The Jewish Messiah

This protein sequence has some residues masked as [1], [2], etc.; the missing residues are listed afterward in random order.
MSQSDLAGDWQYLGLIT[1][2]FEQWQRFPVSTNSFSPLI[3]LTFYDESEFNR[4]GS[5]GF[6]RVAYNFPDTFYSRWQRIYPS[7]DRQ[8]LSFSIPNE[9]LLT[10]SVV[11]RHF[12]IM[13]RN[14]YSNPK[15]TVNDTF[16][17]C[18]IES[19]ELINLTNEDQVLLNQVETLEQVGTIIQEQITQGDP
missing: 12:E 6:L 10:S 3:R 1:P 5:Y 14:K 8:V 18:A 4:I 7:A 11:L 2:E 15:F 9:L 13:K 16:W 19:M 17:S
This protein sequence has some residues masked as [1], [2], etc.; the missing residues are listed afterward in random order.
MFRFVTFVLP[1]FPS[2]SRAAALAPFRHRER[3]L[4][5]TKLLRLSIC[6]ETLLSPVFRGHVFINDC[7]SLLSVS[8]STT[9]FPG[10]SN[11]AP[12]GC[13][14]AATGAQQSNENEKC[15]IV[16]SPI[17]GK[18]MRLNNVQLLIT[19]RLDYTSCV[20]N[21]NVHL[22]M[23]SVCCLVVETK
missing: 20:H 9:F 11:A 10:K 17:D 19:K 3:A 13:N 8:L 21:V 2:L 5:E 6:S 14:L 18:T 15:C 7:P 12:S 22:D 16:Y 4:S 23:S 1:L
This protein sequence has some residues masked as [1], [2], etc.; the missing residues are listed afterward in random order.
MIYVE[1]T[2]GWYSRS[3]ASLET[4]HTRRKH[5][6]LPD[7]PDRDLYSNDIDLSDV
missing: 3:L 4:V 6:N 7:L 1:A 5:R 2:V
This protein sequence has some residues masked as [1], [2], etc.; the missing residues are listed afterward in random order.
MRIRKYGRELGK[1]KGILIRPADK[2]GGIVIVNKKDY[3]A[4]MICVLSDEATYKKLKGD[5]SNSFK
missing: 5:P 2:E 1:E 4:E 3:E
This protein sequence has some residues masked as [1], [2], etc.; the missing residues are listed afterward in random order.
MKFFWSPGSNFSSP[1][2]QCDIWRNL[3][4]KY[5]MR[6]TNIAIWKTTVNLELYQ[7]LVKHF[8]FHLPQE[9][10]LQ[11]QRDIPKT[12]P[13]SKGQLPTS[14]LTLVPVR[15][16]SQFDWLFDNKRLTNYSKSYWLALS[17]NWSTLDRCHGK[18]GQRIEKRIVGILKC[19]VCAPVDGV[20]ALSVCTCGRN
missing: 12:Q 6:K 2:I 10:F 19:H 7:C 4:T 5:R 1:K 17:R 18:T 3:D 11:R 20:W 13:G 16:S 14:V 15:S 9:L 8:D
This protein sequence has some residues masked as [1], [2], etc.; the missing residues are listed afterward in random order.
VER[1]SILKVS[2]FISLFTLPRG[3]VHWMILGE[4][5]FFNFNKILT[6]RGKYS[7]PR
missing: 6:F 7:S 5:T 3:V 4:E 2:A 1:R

Xavier Radek, the Swiss protagonist of this farcical coming-of-age novel, believes it is his calling to help the Jewish people. The descendant of an SS member, Xavier decides to convert to Judaism and soon befriends Awromele, the handsome son of a local rabbi, whose great ambition is to translate Mein Kampf into Yiddish. Awromele puts Xavier in touch with an elderly mohel who agrees to circumcise Xavier, and after the operation goes haywire, Xavier’s life takes a bizarre and grotesque turn. The two boys remain close friends through a host of additional struggles, most notably Xavier’s father’s suicide and Awromele’s struggles to assimilate, and eventually become lovers and move to Amsterdam. Ahost of zany and bittersweet adventures ensue, and as adults they wind up moving to Israel, where Xavier, in keeping with his lifelong aspirations of easing Jewish suffering, becomes prime minister. While the novel plays with historical and political allegory, it refrains from easy symbolism or didacticism. Instead, Grunberg’s fictional universe is beguilingly surreal and wholly alive. The novel ends with a memorable tragicomic flourish as Xavier and his messianic complex are finally put to the ultimate test.
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